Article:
Ireland Army Health Clinic, in preparation for its move into the new structure, will start transitioning retirees to the civilian healthcare network sometime in the near future. The first of these groups of beneficiaries will receive a letter, some as soon as Oct. 1., notifying them of the transition and the help available to them.

IRAHC leadership, the Veterans Administration and area network partners will speak to retirees at a town hall Sept. 18 from 5-7 p.m., at the American Legion located at 1251 Ring Road, Elizabethtown. The discussion will include a question and answer period and a healthcare education presentation where experts will talk about how to navigate the network, find a doctor and explain the similarities and differences between military and civilian healthcare processes.

The U.S. Army Health Facilities Planning Agency clinic construction guidelines and Title 10 Public Law only allow room for current active duty Soldiers and their family members, with consideration to military readiness support.

Col. Kevin Bass, IRAHC and Fort Knox Medical Department Activity commander, noted that the Army's focus on military readiness is one of the driving forces behind some of its recent changes, as Army Medicine continues to build medical readiness.

"The size of the clinic depended on how many active duty personnel and their families are on Fort Knox," explained Bass. "And if the force grows again in the future, then the current design can be expanded upon--there is space in reserve to create a medical campus should that occur.

"Military treatment facilities are able to see retirees on a space available basis, and Ireland has done that for years," he added. "But with a new clinic being built and the restrictions placed on its construction, we will not have the space to see retirees when it's finished."

However, Fort Knox MEDDAC still has a mission to ensure that all its beneficiaries have access to timely, quality health care, said Bass. The solution lies within its area network partners.

"We have spent a considerable amount of time visiting our network partners to let them know what changes we face and to discuss how they can help with patient access to care," he added. "A number of physicians over the years who have practiced at IRAHC are now at area hospitals as civilian doctors and are pleased to be able to offer their services to our beneficiaries as they transition."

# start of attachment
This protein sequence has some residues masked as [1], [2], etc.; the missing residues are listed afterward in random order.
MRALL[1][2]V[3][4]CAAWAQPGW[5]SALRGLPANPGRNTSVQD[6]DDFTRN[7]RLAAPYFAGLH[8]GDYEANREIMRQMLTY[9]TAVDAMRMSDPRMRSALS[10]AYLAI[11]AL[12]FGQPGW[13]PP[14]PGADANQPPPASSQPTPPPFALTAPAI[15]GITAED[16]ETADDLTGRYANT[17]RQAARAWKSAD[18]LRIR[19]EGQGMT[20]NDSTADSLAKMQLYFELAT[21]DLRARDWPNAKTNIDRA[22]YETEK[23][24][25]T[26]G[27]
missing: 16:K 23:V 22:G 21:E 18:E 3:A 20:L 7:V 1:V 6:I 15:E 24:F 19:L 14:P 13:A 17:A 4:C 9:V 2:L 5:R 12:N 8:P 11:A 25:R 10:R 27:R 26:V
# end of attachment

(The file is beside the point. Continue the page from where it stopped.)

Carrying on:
But these changes aren't without history.

When Ireland Army Hospital was opened in 1957, medical advancements were not where they are today. Many procedures, surgeries and exams required large blocks of time, and a variety of different tests--all of which needed vast amounts of space. And, it served as a community hospital for several years when the area was still quite rural, transportation was still slow and there wasn't a hospital in the local community.

However, as medicine improved over the years, better equipment and techniques meant shorter hospital stays, if any at all. And with the development of the local area came several hospitals and clinics that routinely specialized in areas the Army, as a rule, did not.

Then the Army commissioned a hospital study in 2014 to determine the actual workload for some of its smaller hospitals in order to understand where hospital verses clinic services were really needed in order to "right-size" the military healthcare system.

As reported in the June 9, 2016 edition of the Fort Knox Gold Standard, the results of this study combined with the Army's restructuring plans meant that Ireland's status as a hospital would change to that of a clinic. Those changes would include the elimination of the inpatient treatment, the emergency room and obstetrics, and the staff who served those departments.